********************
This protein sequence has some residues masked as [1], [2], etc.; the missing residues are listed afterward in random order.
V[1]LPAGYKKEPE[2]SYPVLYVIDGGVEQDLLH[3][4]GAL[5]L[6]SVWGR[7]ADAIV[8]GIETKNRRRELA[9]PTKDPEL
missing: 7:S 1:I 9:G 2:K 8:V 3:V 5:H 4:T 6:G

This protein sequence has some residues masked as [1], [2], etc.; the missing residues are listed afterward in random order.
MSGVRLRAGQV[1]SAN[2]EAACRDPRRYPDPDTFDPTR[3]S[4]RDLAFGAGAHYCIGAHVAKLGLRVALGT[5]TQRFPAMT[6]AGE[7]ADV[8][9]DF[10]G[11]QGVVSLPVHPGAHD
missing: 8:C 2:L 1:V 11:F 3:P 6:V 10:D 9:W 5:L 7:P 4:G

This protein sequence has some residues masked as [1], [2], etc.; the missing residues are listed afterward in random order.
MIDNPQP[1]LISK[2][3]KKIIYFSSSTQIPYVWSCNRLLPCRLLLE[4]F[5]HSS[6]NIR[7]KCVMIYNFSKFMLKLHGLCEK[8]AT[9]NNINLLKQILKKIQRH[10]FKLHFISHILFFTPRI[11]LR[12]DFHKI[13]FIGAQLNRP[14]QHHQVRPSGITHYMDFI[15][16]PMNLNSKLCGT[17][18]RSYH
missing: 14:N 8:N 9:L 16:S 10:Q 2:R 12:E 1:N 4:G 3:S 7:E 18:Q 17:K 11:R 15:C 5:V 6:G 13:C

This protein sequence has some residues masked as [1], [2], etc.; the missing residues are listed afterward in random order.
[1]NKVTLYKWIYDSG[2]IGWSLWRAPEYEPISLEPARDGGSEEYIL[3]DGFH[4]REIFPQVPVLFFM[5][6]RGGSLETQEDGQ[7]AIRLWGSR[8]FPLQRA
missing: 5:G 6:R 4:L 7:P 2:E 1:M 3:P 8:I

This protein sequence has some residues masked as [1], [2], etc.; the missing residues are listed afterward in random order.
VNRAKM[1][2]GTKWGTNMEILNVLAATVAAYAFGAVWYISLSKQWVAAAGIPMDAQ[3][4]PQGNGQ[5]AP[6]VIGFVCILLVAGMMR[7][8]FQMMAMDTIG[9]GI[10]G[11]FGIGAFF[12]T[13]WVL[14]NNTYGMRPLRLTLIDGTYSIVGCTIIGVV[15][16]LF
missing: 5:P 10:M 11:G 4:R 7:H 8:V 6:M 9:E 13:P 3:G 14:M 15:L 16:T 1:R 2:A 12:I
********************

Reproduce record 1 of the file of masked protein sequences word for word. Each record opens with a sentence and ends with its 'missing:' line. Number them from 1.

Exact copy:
This protein sequence has some residues masked as [1], [2], etc.; the missing residues are listed afterward in random order.
V[1]LPAGYKKEPE[2]SYPVLYVIDGGVEQDLLH[3][4]GAL[5]L[6]SVWGR[7]ADAIV[8]GIETKNRRRELA[9]PTKDPEL
missing: 7:S 1:I 9:G 2:K 8:V 3:V 5:H 4:T 6:G